Lest We Forget - African American Military History by Researcher, 
				Author and Veteran Bennie McRae, Jr.

General Orders No. 17 - By order of the Secretary of War. Adjutant-General L. Thomas. Natchez, Mississippi - April 26, 1864

Hilton Head, Port Royal, S.C., Mar. 6, 1863


In view of the necessities of the military situation, the impossibility of obtaining from Government all the troops required for service in this department, and the paramount importance (in view of existing complication of foreign policy) of at once placing strong garrisons of thoroughly acclimated troops in the Southern forts and posts of this department, in order that the troops now there may be used in the more active field operations for which they are better suited (such forts and posts being peculiarly liable to the ravages of climatic and epidemic diseases) all the able-bodied male negroes between the ages of eighteen and fifty within the military lines of the Department of the South who are not, in the date of the date of this order, regularly and permanently employed in the quartermaster and commissary departments or as the private servants of officers, within the allowance made by the Army Regulations, are hereby drafted into the military service of the United States, to serve as non-commissioned officers and soldiers in the various regiments and brigades now organized, and in process of being organized, by Brig. Gen. Rufus Saxton, specially authorized to raise such troops by orders of the War Department.
Until other arrangements can be made, the families of all negroes thus drafted will be provided for by orders which General Saxton has authority to issue, but it is hoped and confidently believed that, is the present scarcity of labor in the department, few such families will be thrown upon the Government for support.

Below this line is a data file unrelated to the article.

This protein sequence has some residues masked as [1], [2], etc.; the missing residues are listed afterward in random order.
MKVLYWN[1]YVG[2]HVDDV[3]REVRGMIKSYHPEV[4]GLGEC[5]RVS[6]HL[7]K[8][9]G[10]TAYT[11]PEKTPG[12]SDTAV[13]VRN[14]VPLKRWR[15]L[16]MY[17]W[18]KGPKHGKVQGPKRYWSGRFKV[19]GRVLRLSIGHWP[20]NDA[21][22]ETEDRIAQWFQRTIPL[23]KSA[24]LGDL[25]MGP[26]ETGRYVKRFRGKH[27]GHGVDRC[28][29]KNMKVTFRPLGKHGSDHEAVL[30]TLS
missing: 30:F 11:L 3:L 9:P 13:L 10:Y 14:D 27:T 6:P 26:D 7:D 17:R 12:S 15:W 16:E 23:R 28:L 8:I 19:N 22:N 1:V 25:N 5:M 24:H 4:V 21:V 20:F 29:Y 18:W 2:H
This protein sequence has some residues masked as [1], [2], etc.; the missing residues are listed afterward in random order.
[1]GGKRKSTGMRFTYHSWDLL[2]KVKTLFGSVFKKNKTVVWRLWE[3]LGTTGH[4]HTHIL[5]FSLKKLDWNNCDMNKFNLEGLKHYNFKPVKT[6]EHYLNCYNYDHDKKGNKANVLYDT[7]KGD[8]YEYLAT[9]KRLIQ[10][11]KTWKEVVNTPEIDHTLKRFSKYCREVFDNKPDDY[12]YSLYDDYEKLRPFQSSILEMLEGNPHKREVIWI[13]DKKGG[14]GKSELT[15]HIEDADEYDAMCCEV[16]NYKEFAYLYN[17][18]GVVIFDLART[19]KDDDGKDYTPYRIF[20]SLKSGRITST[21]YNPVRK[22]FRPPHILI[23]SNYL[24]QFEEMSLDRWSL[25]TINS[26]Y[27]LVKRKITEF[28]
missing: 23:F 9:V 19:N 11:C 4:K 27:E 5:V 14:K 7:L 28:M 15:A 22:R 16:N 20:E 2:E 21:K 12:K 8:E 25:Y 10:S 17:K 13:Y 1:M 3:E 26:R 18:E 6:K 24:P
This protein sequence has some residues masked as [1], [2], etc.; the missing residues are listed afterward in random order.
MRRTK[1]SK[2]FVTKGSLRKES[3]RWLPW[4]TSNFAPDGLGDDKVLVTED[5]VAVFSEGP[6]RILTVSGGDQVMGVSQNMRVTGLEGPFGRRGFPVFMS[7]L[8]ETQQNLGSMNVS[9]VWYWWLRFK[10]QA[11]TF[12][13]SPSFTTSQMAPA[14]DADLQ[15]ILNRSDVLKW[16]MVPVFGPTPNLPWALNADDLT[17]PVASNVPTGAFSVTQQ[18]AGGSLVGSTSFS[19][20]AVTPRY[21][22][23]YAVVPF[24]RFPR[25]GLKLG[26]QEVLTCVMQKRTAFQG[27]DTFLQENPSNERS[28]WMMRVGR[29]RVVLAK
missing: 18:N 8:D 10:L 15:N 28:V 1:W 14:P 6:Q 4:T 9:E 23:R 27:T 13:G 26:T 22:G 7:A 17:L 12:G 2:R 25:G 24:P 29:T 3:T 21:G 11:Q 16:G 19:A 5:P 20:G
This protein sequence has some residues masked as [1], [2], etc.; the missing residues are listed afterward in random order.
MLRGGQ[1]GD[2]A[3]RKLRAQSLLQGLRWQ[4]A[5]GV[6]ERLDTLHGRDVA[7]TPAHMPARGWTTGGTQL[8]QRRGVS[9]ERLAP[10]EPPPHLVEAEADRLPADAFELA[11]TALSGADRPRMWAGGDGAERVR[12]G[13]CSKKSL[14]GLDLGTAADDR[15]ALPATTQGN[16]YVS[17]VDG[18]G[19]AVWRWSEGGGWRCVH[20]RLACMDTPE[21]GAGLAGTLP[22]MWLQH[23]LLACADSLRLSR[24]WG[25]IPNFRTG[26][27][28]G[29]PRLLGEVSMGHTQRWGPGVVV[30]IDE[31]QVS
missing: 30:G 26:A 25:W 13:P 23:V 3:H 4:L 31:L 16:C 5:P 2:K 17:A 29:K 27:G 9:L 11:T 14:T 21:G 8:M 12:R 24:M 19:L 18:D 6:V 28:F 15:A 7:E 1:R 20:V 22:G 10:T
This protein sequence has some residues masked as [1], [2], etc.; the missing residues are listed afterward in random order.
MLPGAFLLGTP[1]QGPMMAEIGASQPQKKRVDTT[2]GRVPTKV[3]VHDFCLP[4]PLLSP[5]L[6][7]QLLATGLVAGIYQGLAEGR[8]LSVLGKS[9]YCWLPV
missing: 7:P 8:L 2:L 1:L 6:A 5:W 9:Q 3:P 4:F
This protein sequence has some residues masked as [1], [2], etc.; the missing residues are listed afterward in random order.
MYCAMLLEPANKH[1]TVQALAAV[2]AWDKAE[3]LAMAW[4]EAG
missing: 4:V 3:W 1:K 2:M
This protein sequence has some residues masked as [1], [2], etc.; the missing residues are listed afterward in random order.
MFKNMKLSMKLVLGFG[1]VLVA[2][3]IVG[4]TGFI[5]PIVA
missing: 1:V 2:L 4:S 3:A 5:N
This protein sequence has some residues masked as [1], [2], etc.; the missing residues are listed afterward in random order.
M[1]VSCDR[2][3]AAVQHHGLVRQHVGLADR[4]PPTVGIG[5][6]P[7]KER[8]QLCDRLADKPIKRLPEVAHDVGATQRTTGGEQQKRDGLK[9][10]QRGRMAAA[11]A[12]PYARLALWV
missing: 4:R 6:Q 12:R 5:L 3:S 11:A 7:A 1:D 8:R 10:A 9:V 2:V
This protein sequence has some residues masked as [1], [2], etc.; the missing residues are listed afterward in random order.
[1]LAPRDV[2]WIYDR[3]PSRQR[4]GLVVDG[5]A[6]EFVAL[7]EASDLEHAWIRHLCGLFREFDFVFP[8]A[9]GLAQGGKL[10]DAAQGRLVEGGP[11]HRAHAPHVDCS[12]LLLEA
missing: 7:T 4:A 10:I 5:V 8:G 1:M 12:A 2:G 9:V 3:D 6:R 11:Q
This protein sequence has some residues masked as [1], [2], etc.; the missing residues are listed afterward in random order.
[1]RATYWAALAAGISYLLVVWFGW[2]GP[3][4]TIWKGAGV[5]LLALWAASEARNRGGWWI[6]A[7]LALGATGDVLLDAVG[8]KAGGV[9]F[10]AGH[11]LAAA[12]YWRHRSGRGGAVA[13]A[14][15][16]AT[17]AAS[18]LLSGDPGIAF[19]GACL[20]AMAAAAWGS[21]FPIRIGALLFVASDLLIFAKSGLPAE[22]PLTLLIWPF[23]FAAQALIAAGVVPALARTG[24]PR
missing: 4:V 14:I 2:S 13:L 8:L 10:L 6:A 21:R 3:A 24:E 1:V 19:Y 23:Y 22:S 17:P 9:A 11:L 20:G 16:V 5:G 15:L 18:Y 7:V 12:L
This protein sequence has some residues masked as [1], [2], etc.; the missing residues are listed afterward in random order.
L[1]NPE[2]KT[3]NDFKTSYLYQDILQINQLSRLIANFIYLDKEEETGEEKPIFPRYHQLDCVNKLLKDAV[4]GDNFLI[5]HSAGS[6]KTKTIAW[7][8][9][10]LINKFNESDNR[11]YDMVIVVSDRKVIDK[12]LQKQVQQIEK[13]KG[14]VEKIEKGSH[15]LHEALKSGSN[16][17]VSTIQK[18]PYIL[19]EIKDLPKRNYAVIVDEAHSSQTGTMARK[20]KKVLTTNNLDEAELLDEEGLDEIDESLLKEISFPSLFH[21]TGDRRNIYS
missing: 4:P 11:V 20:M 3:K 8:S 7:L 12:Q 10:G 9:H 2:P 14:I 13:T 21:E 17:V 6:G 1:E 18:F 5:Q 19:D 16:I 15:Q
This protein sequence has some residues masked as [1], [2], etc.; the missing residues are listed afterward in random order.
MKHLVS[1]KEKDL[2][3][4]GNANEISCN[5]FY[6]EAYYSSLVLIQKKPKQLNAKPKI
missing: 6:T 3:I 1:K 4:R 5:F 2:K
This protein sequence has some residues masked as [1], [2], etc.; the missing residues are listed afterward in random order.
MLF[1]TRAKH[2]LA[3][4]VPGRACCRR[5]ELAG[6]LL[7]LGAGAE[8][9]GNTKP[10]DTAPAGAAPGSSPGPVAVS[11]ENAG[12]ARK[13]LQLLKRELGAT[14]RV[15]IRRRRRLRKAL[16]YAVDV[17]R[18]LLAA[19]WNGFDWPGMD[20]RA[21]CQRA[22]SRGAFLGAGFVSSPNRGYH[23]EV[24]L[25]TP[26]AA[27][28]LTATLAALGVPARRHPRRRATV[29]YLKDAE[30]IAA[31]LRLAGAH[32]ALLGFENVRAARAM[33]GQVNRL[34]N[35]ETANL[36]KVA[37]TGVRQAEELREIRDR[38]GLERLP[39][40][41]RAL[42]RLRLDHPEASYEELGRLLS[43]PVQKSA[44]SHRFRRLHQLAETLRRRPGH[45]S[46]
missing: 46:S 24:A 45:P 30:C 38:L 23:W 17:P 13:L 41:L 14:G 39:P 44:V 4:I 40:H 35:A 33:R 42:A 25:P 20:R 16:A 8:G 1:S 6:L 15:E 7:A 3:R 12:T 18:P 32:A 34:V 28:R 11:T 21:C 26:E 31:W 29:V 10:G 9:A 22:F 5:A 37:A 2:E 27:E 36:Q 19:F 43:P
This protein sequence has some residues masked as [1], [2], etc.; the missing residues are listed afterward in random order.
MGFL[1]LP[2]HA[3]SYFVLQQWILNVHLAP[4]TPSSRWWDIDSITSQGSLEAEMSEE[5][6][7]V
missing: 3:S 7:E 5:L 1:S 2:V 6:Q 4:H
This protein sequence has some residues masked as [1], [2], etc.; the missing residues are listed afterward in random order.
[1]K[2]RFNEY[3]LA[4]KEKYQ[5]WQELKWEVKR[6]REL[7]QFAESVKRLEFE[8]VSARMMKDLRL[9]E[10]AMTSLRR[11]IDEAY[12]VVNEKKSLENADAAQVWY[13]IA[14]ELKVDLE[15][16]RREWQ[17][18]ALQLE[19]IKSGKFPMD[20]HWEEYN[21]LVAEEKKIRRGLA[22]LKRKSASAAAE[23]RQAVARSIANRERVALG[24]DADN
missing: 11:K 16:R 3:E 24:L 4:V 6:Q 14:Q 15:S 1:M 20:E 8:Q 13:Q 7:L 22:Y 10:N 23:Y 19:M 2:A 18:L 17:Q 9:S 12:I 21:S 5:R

In the organization of this garrison force, the major general commanding would appeal earnestly to the patriotism and common sense of the officers and men of this command, while asking that every facility be afforded to the raising of these subordinate troops, who will be of service to the country, not merely by such soldierly proficiency as they may themselves attain under the tutelage of white officers in the various details of garrison duty, but who will also, man for man and regiment for regiment have the practical effect of doubling the white forces at the command of Government for the more active operation in the field, by releasing an equal number of white men and regiments from the weary and often pestilential through indispensable duty of manning the works along the Southern sea-coast.

Suddenly released from the cruel restraints of chattel slavery and still pursued into freedom by the curse of that ignorance which slavery fostered us its surest weapon and most effective shield, the major general commanding believes that the discipline of military life will be the very safest and quickest school in which these enfranchised bondsmen can be elevated to the level of our higher intelligence and cultivation, and that their enrollment in regular military organizations and the giving them in this manner a legitimate vent to their natural desire to prove themselves worthy of freedom, cannot fail to have the further good effect of rendering less likely mere sevils insurrection, unrestrained by the comities and usages of civilized warfare.

To all officers in the department who have thoroughly at heart the desire of suppressing as rapidly as possible the cruel evils of civil war, the organization of this garrison force offers an opportunity not to be lost for securing the promotion to commission of all such non-commissioned officers and privates as they consider deserving. All recommendations for promotions will be carefully considered as these headquarters; and in making such recommendations, regimentals and company officers will take into serious account the moral character of the person recommended, assuring themselves that he is one who can bear his sudden promotion without giddiness, and that his conduct will such as to furnish a steady, earnest, and reliable example to be placed before men whose characters in the novelty of freedom, have yet to be formed.

By command of Maj. Gen. D. Hunter:

Asst. Adjt. Gen. Tenth Army Corps, and Dept. of the South.

SOURCE: United States War Department. THE WAR OF THE REBELLION: A Compilation of the Official Records of the Union and Confederate Armies. Washington: Government Printing Office, 1880-1901.

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